HONOLULU – The Kauai surfer was lucky: the eight-foot long shark that took a half moon-shaped chomp out of his board didn't go for a second bite.
He made it back to shore, shaken but unharmed, and the spat-out 13-inch chunk of board washed up on shore later that day Jan. 5, the only casualty of the first shark attack of 2007 on a surfboard.
Given the shark's razor sharp teeth, a carnivorous appetite and a reputation as a "man-eater," it's easy to understand why attacks like that grab headlines.
But conservationists are out to rehabilitate the image of the shark and rally support for protecting the misunderstood fish's dwindling numbers.
They estimate 20 percent of the world's shark population is threatened — and they're calling upon to public to give up its fear and start acting on the predator's behalf.
"They're not all just teeth," said Sonja Fordham, policy director of the Belgium-based Shark Alliance and director of the shark conservation program of the Washington-based Ocean Conservancy.
Experts point out that for all the hoopla over shark attacks, they're relatively few and fatalities are even fewer. Last year there were 86 known and suspected shark encounters, with seven confirmed deaths and the shark involvement in another two ocean fatalities uncertain, according to the Global Shark Attack File.
Meanwhile, about 100 million sharks and their close relatives are killed each year, either deliberately or as fishermen's bycatch, according to the Shark Alliance, a five-month-old international coalition of advocacy and ocean recreation groups.
That would make for a fatality ratio of about 1 human to every 10 million sharks, some conservation advocates point out.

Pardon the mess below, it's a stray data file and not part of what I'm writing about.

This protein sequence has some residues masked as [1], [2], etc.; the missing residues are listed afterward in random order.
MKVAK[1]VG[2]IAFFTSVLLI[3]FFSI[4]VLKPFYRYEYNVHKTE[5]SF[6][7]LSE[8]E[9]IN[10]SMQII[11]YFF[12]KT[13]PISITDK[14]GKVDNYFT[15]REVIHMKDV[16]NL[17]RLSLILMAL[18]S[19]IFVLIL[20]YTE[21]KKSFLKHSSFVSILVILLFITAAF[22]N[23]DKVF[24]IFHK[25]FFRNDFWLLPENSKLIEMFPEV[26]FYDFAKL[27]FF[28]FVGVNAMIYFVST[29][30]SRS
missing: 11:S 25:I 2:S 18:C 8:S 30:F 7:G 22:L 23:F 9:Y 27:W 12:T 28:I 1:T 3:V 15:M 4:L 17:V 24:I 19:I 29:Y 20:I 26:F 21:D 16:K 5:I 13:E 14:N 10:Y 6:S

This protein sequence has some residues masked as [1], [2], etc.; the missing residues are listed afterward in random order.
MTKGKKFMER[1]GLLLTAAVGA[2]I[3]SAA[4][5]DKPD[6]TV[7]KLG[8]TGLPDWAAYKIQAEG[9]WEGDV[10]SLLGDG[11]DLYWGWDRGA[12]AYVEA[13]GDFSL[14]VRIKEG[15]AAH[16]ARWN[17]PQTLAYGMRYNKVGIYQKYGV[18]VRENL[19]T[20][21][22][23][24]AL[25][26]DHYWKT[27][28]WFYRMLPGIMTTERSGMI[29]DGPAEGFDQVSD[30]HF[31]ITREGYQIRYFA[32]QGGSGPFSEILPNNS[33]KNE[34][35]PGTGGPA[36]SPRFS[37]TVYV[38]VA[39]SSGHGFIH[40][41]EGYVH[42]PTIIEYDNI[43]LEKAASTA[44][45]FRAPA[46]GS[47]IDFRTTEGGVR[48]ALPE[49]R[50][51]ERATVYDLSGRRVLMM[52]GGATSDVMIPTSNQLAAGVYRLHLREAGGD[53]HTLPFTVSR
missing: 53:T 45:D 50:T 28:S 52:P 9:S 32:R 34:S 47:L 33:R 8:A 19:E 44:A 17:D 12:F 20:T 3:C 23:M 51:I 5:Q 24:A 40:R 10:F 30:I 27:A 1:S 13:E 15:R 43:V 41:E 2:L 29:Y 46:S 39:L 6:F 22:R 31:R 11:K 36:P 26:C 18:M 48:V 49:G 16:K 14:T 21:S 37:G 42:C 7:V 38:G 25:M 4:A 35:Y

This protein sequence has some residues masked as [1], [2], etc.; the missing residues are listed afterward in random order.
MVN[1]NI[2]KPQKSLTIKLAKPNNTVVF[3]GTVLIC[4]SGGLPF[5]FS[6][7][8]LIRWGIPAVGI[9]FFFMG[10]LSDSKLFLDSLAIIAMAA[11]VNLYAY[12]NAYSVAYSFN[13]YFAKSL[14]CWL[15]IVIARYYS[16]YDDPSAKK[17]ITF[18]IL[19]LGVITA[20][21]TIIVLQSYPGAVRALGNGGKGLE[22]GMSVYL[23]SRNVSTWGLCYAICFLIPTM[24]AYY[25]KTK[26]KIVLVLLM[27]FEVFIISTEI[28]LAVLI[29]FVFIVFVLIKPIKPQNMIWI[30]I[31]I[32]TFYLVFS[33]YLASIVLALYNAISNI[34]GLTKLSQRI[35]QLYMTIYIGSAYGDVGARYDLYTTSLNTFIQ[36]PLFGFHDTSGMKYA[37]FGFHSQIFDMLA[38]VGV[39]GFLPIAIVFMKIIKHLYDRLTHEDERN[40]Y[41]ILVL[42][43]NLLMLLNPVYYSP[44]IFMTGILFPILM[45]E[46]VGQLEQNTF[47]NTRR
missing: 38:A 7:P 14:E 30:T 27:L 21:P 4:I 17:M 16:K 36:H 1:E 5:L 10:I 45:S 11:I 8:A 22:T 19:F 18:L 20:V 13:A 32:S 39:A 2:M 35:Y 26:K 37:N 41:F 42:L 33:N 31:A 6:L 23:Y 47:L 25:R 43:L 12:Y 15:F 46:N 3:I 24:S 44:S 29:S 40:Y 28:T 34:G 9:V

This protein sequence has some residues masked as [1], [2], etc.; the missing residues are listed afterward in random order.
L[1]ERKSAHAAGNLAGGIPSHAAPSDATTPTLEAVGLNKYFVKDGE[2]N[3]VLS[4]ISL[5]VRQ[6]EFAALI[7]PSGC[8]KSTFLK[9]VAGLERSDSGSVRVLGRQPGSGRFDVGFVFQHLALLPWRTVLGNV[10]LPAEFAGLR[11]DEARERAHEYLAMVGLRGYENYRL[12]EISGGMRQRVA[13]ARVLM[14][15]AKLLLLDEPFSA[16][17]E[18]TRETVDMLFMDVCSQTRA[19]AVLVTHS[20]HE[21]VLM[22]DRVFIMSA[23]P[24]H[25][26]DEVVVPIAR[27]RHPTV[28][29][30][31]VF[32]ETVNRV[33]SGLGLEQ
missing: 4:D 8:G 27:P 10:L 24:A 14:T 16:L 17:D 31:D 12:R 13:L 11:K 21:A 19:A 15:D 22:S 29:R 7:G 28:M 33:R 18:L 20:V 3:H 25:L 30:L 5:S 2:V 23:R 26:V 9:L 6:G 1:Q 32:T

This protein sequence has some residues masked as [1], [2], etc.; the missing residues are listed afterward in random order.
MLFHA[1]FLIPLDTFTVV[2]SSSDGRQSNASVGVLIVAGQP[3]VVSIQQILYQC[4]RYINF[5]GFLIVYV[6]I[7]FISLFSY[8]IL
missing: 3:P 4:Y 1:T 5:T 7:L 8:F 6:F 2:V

Over the past 15 years both the public and government ocean managers have come to realize that sharks — which include more than 400 species — are a more diverse group than the voracious monster portrayed in "Jaws," Fordham said.
"Sharks underwater are just the most magnificent animals," said Marie Levine, executive director of the Princeton, N.J.-based Shark Research Institute. "They just move with such grace you expect to hear music."
Sharks range from the world's largest fish, the whale shark, which grows up to 50 feet long and feeds mostly on plankton and other small prey, to the diminutive cookie-cutter shark, an up to 20-inch, bioluminescent fish that cuts plugs of flesh out of its much larger prey.
Relatively few species pose a threat to humans.
Ironically, the most feared of sharks, the great white, is also among the most protected. In New Zealand fines of up to $172,000 and six months in prison for harming the fish are about to go into effect.
The path to protection, however, is more difficult for lesser known shark species such as the spiny dog fish, which has an unfortunate name and what some call "beady eyes," Fordham said.
Several years ago the Ocean Conservancy faced just such a challenge when it led a push to get U.S. protection for the smalltooth sawfish, a relative of the shark with a bizarre-looking, long snout ringed with protruding teeth.
"When these species are going up against salmon and right whales ... and other endangered marine mammals, they're not exactly the most cuddly of the group," Fordham said.
The campaign — including cartoonist Jim Toomey's sticker featuring a kindly looking shark saying "Please help protect my pal, the endangered sawfish" — brought an unprecedented response and helped lead to the sawfish's listing as endangered in 2003.
Shark finning, the practice of killing sharks for their fins used in a popular Chinese soup, is considered to be among the biggest threats to sharks.
Awareness campaigns and documentaries have brought attention to the issue, which even made it into celebrity news this summer after San Francisco-based conservation group WildAid persuaded the Chinese-born NBA star Yao Ming to publicly disavow shark-fin soup, a delicacy.
But shark consumption isn't limited to Asia. British fish and chips and German beer garden snacks have used the meat of spiny dog fish, which takes up to two years to develop inside its mother before being born, Fordham said.